If you had to point to a particular model in the Citroën range that was underperforming versus the rest of the market, the C3 stands out.
Now that the DS 3 is a DS in its own right rather than a Citroën, the C3’s sales of less than 10% of the brand’s total in a segment that accounts for around a quarter of new car registrations, suggests there is some work that needs to be done.
The C1 city car has been a success and the stylish C4 Cactus is also proving popular, but the outgoing C3 – fair to say also one of the blandest cars Citroën has ever produced – would get firm C-minus on its report card even with the kindest spin on its abilities.
The new C3 seeks to change the image of Citroën’s compact hatchback and, with the DS 3 in another part of the showroom, it has the opportunity to come out from under the latter’s shadow.
There are styling cues from both the C1 and the C4 Cactus, plus a choice of nine body colours with two-tone options, with alternative colours for the roof.
The C3 can also be specified with a version of the Cactus’s ‘Airbump’ cushioned body protection. Unlike the C4 Cactus, C3 customers will have the choice.
Citroën also plans to stand out from rivals with a new emphasis on comfort for driver and other occupants, from the support of the seats, suppression of noise and the car’s ride quality, perhaps rediscovering what were considered typical Citroën characteristics a few decades ago.
The C3 is also big on safety features. All models feature lane departure warning as standard, while higher grades also feature blindspot warning and driver break prompt which creates an alert after two hours’ continuous driving above 45mph.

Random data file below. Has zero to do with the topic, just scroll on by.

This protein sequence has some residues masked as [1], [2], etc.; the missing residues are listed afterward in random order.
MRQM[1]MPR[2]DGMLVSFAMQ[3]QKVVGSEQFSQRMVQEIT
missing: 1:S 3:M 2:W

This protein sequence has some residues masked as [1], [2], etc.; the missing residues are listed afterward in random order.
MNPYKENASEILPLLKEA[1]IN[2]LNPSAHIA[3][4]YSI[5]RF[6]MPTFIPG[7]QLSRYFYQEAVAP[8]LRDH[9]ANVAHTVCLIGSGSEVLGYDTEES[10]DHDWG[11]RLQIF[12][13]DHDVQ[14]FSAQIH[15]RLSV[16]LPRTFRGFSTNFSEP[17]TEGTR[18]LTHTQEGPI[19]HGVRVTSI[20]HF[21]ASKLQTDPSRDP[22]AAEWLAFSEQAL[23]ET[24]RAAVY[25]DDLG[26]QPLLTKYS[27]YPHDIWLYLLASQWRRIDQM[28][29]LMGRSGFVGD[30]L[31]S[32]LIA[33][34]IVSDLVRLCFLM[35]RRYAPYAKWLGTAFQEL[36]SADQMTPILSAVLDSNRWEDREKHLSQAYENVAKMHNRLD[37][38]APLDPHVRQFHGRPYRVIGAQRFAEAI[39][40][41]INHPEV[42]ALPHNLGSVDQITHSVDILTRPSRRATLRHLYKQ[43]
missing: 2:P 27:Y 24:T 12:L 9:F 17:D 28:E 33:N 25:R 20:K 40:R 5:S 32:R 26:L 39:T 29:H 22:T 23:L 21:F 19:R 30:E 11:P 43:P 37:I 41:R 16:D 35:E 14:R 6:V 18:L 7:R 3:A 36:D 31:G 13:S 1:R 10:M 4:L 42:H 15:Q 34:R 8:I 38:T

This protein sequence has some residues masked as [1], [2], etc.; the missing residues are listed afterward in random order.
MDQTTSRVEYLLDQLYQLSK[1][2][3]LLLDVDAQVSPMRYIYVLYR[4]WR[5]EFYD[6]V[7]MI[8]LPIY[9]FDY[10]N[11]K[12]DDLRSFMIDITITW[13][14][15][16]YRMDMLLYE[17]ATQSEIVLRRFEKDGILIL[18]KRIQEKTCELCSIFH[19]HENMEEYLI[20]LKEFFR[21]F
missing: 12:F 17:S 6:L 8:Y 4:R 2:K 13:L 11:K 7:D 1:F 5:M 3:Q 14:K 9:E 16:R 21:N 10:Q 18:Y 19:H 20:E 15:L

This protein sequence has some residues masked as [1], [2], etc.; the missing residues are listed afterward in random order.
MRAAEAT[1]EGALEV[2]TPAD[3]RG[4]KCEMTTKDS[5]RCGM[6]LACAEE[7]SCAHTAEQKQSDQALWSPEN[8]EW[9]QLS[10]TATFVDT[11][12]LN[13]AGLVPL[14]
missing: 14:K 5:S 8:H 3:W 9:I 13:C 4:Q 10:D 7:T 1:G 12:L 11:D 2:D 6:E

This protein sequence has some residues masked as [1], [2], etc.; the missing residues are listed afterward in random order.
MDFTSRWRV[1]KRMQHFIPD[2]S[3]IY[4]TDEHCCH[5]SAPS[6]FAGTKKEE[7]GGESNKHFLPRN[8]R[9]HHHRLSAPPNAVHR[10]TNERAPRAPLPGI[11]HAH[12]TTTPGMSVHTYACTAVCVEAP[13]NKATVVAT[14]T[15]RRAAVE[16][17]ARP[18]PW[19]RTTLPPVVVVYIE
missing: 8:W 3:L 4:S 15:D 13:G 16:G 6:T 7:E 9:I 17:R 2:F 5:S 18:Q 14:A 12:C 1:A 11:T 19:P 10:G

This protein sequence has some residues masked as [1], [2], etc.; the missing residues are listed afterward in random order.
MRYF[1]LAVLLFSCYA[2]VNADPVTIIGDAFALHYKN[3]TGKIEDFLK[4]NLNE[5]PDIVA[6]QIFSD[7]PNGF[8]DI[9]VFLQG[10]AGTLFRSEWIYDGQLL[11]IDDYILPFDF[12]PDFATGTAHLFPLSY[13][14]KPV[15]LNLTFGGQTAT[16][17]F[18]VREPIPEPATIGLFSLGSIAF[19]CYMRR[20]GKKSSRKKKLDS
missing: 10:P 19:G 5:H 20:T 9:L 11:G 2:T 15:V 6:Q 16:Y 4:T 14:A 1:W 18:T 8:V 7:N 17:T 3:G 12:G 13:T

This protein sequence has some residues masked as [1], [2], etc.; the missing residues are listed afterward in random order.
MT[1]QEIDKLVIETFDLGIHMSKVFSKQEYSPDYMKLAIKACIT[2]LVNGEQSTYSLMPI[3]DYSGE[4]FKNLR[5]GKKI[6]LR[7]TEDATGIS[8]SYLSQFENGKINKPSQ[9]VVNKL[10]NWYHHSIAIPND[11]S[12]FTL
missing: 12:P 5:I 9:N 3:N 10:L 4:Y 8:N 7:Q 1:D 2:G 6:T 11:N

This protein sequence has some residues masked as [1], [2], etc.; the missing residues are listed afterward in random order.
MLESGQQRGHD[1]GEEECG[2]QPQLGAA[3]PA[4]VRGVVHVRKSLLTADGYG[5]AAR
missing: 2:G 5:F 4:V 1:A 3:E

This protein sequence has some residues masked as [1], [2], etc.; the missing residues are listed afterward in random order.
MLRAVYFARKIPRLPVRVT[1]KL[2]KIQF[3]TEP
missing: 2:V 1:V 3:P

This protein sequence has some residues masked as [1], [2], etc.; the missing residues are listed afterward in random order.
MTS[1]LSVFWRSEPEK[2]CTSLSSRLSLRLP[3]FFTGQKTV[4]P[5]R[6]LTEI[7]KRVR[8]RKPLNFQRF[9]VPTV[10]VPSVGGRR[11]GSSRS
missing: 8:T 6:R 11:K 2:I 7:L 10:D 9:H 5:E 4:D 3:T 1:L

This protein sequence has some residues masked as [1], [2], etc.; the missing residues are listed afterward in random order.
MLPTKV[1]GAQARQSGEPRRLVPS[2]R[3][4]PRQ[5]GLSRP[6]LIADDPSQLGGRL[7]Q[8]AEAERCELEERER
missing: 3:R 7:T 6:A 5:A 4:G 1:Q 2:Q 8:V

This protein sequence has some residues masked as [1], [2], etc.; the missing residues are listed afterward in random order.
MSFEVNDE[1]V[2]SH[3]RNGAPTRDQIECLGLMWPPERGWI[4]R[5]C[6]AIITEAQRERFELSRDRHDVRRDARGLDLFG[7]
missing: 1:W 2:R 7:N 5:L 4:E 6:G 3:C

The interior has a much cleaner look than before, and offers a little more space. But also features distinctive touches like C4 Cactus-style door pull straps.
We didn’t try a diesel version, but the 1.6 BlueHDi engine, available in 75hp and 100hp variants, offers CO2 emissions of 92g/km or 95g/km dependent on output, and will be familiar to anyone who has tried recent small cars in the Peugeot and Citroën ranges.
The three-cylinder petrol engines will appeal to many fleet operators because of the price premium on a diesel small car, and we tried the 82hp and 110hp versions. Both are smooth for three-cylinder motors, and the 82hp variant has more than adequate performance for a car of this size.
The C3 has all the ingredients to make a compelling case for itself as small car on a fleet, and has enough style for driver to feel they are driving something beyond the status of a compact hatchback.